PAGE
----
Title

Bedside Testing of CYP2C19 Gene for Treatment of Patients With PCI With Antiplatelet Therapy
Bedside Testing of the CYP2C19 Gene to Asses Effectiveness of Clopidogrel in Coronary Artery Disease Patients Treated With Percutaneous Coronary Intervention : Individualized Antiplatelet Drugs Treatment to Improve Prognosis
  • Phase

    Phase 4
  • Study Type

    Interventional
  • Status

    Unknown status
  • Study Participants

    1500
Clopidogrel is crucial as antiplatelet treatment in patients undergoing percutaneous coronary intervention (PCI) with stent implantation and during one year after PCI, to prevent atherothrombotic complications. However, clopidogrel is ineffective in certain patients due to genetic mutation in CYP2C19 gene a specific enzyme in the liver required for metabolism of clopidogrel. Therefore, the purpose of this study is to test these patients genetically at bedside and prescribe an alternative drug such as Ticagrelor (90 mg twice daily) or prasugrel ( 10mg once daily or 5mg once daily if the patient older than 75 years or a body weight < 60kg) if they are carriers of the allele 2 or 3 of the mutated gene.
Clopidogrel is crucial as antiplatelet treatment in patients undergoing percutaneous coronary intervention (PCI) with stent implantation and during one year after PCI, to prevent atherothrombotic complications. Clopidogrel is converted into its active metabolite by Cytochrome P2C19 (CYP2C19). However 30 % of the Saudi population is carrier of the non functional CYP2C19*2 or *3 alleles having an impaired CYP2C19 capacity, resulting in decreased effectiveness of Clopidogrel. These patients have a 42% higher risk for major cardiovascular events (MACE) compared to non carriers. Further 50 % of the MACE occurs in the first 48 hours. Therefore Ticagrelor (90 mg twice daily) or prasugrel ( 10mg once daily or 5mg once daily if the patient older than 75 years or a body weight < 60kg) whose actions are not dependent on conversion by CYP2C19 may be an alternative only in carriers of the non functional CYP2C19*2 or *3 alleles. This might be cost effective and prevent patients form MACE. Therefore the objective of this study is to assess the efficacy, complication free survival, safety and cost-effectiveness of the CYP2C19 genotype guided antiplatelet treatment strategy, using clopidogrel or prasugrel (or Ticlid). All participants will be followed for one year using follow up questionnaires.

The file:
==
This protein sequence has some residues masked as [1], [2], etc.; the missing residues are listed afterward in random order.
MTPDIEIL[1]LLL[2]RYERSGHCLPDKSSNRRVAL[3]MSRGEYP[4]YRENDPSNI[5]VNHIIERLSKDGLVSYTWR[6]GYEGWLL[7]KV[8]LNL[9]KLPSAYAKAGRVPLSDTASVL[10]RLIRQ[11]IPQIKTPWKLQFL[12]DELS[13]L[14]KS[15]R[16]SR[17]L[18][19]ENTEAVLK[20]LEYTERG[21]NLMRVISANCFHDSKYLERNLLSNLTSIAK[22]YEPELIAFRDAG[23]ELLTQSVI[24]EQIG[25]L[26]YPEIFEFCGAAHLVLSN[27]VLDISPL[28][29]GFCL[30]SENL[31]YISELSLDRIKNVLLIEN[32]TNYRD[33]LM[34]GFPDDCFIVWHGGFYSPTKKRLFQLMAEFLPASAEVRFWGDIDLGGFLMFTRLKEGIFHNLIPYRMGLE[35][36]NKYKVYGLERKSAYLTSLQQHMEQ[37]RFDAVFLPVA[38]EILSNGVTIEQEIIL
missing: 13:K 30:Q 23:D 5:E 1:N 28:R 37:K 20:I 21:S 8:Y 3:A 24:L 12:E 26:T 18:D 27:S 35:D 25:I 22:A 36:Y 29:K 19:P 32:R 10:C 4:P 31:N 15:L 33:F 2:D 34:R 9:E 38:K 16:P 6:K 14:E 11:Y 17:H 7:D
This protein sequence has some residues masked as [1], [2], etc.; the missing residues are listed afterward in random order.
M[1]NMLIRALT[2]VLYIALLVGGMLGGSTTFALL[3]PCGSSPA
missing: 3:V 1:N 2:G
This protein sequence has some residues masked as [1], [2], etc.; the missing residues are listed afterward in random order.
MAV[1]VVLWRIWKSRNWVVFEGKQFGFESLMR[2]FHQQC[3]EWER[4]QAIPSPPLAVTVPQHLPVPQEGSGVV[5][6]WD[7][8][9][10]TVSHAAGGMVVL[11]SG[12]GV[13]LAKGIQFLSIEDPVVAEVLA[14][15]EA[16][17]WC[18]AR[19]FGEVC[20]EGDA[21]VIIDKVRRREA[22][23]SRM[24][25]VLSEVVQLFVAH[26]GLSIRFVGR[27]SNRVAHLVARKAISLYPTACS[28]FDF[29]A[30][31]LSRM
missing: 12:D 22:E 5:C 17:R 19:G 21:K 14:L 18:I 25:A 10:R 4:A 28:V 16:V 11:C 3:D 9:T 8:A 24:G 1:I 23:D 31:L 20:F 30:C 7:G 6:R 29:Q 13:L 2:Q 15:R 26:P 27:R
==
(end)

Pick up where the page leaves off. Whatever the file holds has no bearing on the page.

Study Started
Mar 31
2013
Primary Completion
Jan 31
2016
Anticipated
Study Completion
Mar 31
2016
Anticipated
Last Update
Jan 22
2016
Estimate

Drug clopidogrel

Genotyping will be carried out using Spartan genotyping System on all intervention group and those patients who do not carry the CYP2C19 allele 2 or 3 will be given clopidogrel (75 mg per day) while all patients who carry the CYP2C19 allele 2 or 3 will be prescribed Ticagrelor (90 mg twice daily) or prasugrel ( 10mg once daily or 5mg once daily if the patient older than 75 years or a body weight < 60kg) according to local protocol.

  • Other names: Clavix

Drug Ticagrelor or prasugrel

ticagrelor (90 mg twice daily) or prasugrel ( 10mg once daily or 5mg once daily if the patient older than 75 years or a body weight < 60kg) according to local protocol.

  • Other names: Prasuvas, Brilinta

Clopidogrel Active Comparator

CYP2C19 genotyping will be carried out at the end of the study period. Clopidogrel will be used for treatment for one year according to local protocol. Patients will receive clopidogrel 75 mg per day.

Ticagrelor or prasugrel Experimental

Ticagrelor (90 mg twice daily) or prasugrel ( 10mg once daily or 5mg once daily if the patient older than 75 years or a body weight < 60kg) according to local protocol.

Criteria

Male & female age 18-70 years

Inclusion Criteria:

Patient presents with acute myocardial infarction of more than 30 minutes and less than 12 hours
Patient eligible for PCI

Exclusion Criteria:

Life expectancy of less than one year
Previously Known genotype
Receiving chemotherapy for malignancy
On dialysis or receiving immunosuppressive therapy or have autoimmune disease
Hepatic impairment
History of bleeding diathesis
Receiving vitamin K antagonist therapy
Confirmed hypertension
Out of normal range platelet count
History of major surgery
Severe trauma or fracture
Pregnancy and lactation
Concomitant use of simvastatin, cytochrome P450 3A4 inhibitors or inducers
Hypersensitivity to clopidogrel or ticagrelor or prasugrel
No Results Posted